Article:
How to Clean Cigarette Smoke From Paintings

As time passes, paintings tend to become more valuable; unfortunately, they also become dirtier. Tobacco smoke, among other pollutants, can cause a painting to look stained and old. It's possible to clean tobacco smoke from a painting following several simple steps, but the process is different according to the type of paint used in the painting. Oil paint can withstand harsher cleaners; acrylic paint, since it's water-based, is more sensitive to solvents and even water-based cleaners. Only attempt to clean a painting if the surface is stable and undamaged. Otherwise, consult a professional.

The cleaning process differs depending on what kind of paint was used.

Things You'll Need

  • Surgical gloves

  • Cotton cloth

  • Kraft paper

  • Neutralizer

  • Cotton swabs

  • Emulsion cleaner

  • Metal container

  • Gloss varnish

  • Acrylic polymer varnish

  • Wide paintbrush

How to Clean an Oil Painting

Step 1

Put on surgical gloves to protect your hands from the chemicals. Make sure your workspace is well ventilated because the chemicals you will be using have fumes.

Step 2

Lay the painting on a piece of kraft paper, face-up. Apply the neutralizer to a clean piece of cotton cloth and wipe it gently over the entire surface of the painting. This will clean off any surface dirt.

Step 3

Dip the cotton swab into the emulsion cleaner and apply it to a 2-inch square of the painting. Apply it in a rolling motion; don't use a wiping or scrubbing motion. Take care that you're only removing dirt or smoke residue and not the paint. Then neutralize the 2-inch area with the cloth containing the neutralizer.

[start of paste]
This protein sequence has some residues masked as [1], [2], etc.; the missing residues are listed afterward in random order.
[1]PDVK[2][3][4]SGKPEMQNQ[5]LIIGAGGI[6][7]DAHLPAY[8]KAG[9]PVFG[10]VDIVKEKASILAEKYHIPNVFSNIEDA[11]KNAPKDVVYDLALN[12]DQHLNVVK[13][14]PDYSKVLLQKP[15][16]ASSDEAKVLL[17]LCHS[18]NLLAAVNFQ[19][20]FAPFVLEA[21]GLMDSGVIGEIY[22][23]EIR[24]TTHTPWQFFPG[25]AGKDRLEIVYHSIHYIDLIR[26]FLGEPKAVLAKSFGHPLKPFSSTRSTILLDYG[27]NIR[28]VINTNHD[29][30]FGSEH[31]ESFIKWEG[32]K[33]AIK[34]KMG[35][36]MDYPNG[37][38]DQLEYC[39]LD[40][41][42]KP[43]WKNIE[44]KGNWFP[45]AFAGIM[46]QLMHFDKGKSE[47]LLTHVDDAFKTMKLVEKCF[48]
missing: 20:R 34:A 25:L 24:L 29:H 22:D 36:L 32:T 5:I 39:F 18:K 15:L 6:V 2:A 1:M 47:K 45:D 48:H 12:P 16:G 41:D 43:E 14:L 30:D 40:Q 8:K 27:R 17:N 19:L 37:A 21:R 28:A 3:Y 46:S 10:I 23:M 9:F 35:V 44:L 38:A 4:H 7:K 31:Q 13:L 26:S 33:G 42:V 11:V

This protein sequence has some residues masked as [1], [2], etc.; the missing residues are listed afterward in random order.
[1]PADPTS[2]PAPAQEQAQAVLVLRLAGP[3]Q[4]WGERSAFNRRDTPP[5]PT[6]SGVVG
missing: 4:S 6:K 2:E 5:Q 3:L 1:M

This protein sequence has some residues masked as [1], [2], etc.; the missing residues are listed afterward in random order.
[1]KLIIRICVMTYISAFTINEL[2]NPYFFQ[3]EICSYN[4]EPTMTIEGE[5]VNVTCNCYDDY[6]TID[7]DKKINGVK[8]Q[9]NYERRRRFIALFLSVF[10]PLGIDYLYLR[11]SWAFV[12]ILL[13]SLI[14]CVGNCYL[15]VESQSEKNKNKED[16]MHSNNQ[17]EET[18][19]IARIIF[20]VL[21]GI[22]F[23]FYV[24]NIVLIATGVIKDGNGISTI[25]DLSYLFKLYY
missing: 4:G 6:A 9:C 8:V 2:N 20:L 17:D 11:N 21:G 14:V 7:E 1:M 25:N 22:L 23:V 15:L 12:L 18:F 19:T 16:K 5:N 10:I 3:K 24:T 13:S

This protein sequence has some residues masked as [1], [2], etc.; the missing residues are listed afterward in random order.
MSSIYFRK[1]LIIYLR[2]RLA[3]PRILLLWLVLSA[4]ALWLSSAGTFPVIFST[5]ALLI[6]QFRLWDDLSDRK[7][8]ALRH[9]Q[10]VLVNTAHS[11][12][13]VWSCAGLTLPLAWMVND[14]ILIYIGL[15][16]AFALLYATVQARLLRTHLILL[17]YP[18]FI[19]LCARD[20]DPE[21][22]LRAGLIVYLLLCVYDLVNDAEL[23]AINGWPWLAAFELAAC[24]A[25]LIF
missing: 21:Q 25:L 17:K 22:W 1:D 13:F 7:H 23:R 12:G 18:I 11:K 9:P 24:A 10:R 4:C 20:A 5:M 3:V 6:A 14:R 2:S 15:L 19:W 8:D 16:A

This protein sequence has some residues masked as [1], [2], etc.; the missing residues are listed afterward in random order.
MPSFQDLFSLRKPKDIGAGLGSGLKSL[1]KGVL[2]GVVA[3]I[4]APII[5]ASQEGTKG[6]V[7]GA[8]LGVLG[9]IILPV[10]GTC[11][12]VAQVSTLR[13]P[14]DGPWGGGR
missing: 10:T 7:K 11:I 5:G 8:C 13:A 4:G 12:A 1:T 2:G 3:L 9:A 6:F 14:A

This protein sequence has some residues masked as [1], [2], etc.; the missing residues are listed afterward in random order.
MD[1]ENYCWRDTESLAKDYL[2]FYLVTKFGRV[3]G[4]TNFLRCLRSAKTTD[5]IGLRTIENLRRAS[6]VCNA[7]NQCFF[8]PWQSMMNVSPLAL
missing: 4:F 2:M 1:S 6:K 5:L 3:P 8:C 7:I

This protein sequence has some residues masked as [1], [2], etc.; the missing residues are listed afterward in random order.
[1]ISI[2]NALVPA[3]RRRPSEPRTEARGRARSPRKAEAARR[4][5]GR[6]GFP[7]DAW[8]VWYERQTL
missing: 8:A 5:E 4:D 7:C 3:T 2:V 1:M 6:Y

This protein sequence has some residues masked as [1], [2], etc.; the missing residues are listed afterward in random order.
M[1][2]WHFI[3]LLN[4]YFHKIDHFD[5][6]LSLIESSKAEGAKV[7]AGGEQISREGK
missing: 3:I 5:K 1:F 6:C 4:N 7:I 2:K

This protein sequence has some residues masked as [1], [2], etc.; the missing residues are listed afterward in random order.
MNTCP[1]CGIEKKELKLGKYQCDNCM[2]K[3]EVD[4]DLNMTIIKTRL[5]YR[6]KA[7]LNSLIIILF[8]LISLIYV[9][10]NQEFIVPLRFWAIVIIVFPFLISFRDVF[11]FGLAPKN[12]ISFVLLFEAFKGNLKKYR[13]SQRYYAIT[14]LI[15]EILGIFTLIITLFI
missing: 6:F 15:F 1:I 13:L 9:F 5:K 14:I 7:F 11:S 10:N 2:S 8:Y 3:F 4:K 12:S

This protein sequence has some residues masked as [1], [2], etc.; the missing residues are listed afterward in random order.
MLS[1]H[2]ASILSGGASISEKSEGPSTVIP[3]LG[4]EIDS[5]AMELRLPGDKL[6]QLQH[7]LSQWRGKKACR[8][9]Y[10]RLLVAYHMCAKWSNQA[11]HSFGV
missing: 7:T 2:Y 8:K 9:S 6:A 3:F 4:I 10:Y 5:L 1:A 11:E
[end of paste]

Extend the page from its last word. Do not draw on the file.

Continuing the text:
Step 4

Repeat Step 3 until the entire painting is clean. Proceed only in 2-inch sections, using a clean cotton swab each time you need more emulsion cleaner. Dispose of used cotton cloths and swabs in a covered metal container.

Step 5

Coat the cleaned painting with gloss varnish to protect the painting and bring out its colors.

How to Clean an Acrylic Painting

Step 1

Moisten a clean cotton swab with saliva, which contains enzymes that act on dirt and smoke residue. If you prefer, use deionized water in place of saliva.

Step 2

Choose a small area of the painting that is the least noticeable. Roll the wet swab gently over the painting surface in this area, keeping the moisture to a minimum.

Step 3

Examine this small area after cleaning, ensuring there is no color pickup on the swab or change in gloss.

Step 4

Repeat Steps 2 and 3 until the entire painting is clean. Coat the painting with a layer of acrylic polymer varnish to protect it and enhance the colors.


Find all the supplies for this cleaning process at an art supply store.

Take before and after pictures of the painting for later comparison.

While you’re cleaning the painting, use a piece of linoleum under the canvas to protect it from excess pressure and stretching.


If you notice paint being removed at any time during the cleaning, abandon the project and contact a professional.